Today's announcement follows a March 15 executive order suspending all public events with audiences or spectators - as well as shutting schools, national parks, and international borders.
A 14-day quarantine had been ordered on March 12 for Argentine residents recently arrived from "high-risk" countries - the source for virtually all the 128 cases known thus far.
These emergency measures are expected to deepen the country's recession - already approaching its third year.
Accordingly, Production Minister Matías Kulfas on March 17 announced price controls and a $7.5 billion stimulus package - including a $5.5 billion credit line for employers, a 3,000-peso ($46) monthly bonus for all retirees and family assistance beneficiaries (some 9 million people between them), and a $1.5 billion public works program.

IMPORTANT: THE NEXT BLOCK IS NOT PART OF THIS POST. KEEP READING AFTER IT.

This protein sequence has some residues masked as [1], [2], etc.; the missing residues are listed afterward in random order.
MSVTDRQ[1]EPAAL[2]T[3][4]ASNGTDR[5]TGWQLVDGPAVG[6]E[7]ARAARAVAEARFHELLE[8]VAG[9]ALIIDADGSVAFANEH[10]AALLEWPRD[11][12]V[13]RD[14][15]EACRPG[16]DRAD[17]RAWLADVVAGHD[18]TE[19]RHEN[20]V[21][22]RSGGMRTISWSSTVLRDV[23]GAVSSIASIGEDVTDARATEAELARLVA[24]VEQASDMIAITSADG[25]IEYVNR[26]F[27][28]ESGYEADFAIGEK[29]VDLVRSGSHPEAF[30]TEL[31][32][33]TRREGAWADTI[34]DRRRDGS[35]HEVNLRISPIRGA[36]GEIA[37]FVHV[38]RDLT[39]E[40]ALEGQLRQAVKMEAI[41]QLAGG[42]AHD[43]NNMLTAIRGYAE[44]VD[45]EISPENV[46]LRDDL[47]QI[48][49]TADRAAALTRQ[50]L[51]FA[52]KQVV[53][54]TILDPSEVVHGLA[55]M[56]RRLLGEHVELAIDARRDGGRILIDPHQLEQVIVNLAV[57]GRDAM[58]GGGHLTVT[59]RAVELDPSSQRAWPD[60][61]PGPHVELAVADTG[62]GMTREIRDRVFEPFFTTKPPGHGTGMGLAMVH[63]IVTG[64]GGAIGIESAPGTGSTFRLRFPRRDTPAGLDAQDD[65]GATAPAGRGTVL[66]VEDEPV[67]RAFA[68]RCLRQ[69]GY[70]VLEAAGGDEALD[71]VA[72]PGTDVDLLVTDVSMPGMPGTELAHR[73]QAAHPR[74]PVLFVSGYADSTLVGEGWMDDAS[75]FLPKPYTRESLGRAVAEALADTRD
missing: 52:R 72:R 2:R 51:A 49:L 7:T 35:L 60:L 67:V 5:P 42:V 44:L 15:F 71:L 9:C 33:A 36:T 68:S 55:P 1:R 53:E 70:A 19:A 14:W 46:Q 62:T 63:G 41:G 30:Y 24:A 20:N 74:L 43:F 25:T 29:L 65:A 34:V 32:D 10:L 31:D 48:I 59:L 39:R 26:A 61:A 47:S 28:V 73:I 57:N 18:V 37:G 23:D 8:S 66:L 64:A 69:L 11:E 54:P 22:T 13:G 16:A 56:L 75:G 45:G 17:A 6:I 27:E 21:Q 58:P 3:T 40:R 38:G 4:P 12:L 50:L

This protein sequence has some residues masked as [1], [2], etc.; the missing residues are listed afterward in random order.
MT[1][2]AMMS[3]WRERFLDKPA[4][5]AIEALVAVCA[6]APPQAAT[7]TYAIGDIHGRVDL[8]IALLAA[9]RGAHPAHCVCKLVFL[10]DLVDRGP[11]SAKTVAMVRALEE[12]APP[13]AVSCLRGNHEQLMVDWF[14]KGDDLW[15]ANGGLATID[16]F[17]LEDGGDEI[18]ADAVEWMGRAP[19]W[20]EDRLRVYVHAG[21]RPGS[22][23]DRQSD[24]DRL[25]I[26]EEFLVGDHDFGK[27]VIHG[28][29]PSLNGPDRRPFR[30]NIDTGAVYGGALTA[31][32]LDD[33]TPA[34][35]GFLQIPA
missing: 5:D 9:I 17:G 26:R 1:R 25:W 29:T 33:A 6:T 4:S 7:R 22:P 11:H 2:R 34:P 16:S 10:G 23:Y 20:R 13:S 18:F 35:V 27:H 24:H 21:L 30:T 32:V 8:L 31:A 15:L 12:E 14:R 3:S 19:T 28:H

"Health is not a building"
The public works package includes the construction of 8 modular hospitals to deal with an expected increase of respiratory ailments due to Covid-19, as well as the completion of two general hospitals outside Buenos Aires.
The two hospitals had been built during former President Cristina Kirchner's second term (2011-15), and were to serve La Matanza County - a largely working-class county west of Buenos Aires whose 1.8 million people were among the most underserved in the nation.
But just months from their planned inaugural in 2016, Kirchner's right-wing successor, Mauricio Macri, suspended funding for these hospitals - leaving one empty, and the other functioning as a primary clinic.
When asked about the suspended works on these and five other such facilities in 2017, then-Governor María Vidal replied that "health is not a building."
Macri and Vidal were defeated for re-election last October.
Argentine President Alberto Fernández (right) and Public Works Minister Gabriel Katopodis fly over the Dr. René Favaloro Hospital, west of Buenos Aires.
The hospital, inaugurated in 2015, functioned only as a primary clinic due to recurrent budget cuts under Fernández's right-wing predecessor.
A March 17 executive order frees funds for this and another - but still-vacant - hospital nearby, and eight modular hospitals.